Hungarian David Verraszto, who won the 400 IM last night and the 200 fly earlier tonight, took fourth overall, going 3:56.68. German 18-year-old Maximilian Bock was fifth, ahead of Canada’s Eric Hedlin and William Brothers, the last two swimmers under 4.
Michael Weiss dominated the B final, posting a huge 3:57.33 that would have gotten him fifth overall had he swum with the A heat.
Women’s 200 Breast
SwimMAC’s Micah Lawrence rode a huge final 50 to a come-from-behind victory in the women’s 200 breast. The national teamer was third at the hundred mark and just barely second at the 150 before ripping off a 36.7 final 50 to fly past the leaders to go 2:25.97. Blue Fish’s Laura Sogar went out fast, leading by a full second at the 100 with Jamaica’s Alia Atkinson second. But Lawrence was not only the only swimmer under 39 on the final leg, she was the only swimmer under 38 and 37 as well, coming from nowhere to fly past Sogar for the win.
Sogar held on for second, going 2:28.32, while Atkinson took third just behind in 2:28.34. Those three were clearly checked out from the field early on to put up their entertaining showdown.
Olga Lapteva, 16, of the Bolles School Sharks went 2:35.45 for fourth place, touching out 24-year-old Venezuelan Mercedes Toledo by a tenth. T2’s Justine Mueller wound up sixth, ahead of Clearwater 16-year-old Sydney Pickrem and Cal’s Caitlin Leverenz.
The B final went to T2’s Ashley Wolter in 2:35.67.
Men’s 200 Breast
The final individual event of the night saw a four-way battle early pare down to just two at the finish. Brazilian Felipe Lima led the field at the 100, just ahead of top seed Sean Mahoney, with 100 breast champ Mike Alexandrov and the Bolles School’s Melquides Alvarez Caraballo in tow. But Lima fell off the pace a bit in the back half while Caraballo surged, leaving two Bolles School Sharks, Mahoney and Caraballo, in the lead heading to the finish.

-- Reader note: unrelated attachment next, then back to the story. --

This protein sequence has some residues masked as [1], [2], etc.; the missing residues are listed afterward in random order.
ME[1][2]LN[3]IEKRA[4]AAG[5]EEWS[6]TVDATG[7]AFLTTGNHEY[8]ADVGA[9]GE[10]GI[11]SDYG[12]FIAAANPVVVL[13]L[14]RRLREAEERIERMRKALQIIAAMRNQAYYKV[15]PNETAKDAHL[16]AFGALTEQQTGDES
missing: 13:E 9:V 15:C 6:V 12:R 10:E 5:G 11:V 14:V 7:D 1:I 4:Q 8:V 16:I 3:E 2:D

Ultimately, Mahoney won, defending his top seed and going 2:14.03 to Caraballo’s 2:14.57. Alexandrov made a late charge to take a solid third with a 2:15.29, while Lima ended up fourth in 2:16.48.
17-year-old James Guest of Point-Claire took fifth, coming in just ahead of Tennessee’s Brad Craig, and rounding out the A field were Andrew Poznikoff and Adam Ritter.
The B final was led by a pair of Canadians, Alec Page of Island Swim Club and Evan White of Swim Ontario, with Page 9th and White 10th.
Women’s 800 Free Relay
The longest of the relay events went to a junior team from York YMCA, the same exact team that won the 400 free relay one night ago. Courtney Harnish (14), Nicole Price (18), Emily Ilgenfritz (16) and Meghan Small (15) went 8:21.24 to win the event by over 8 seconds and set a new meet record. The biggest split came from Small on the end, who went 2:03.69.
Second in the event was South Florida Aquatics at 8:30.02, and Rockwood Swim Club was just behind in 8:30.78, edging out Mexico for third place.
Men’s 800 Free Relay
The men’s version of the event came down to a battle between two international teams separated by just .7 seconds. Germany managed to get to the wall first, knocking off Mexico 7:42.19 to 7:42.84. That German squad was powered by a 1:50.22 split from last night’s 200 free champ Yannick Lebherz.
Behind Mexico was the team from Colombia, and fourth was Swim Ontario.
The final day of competition will begin Saturday morning at 9 AM Eastern Time.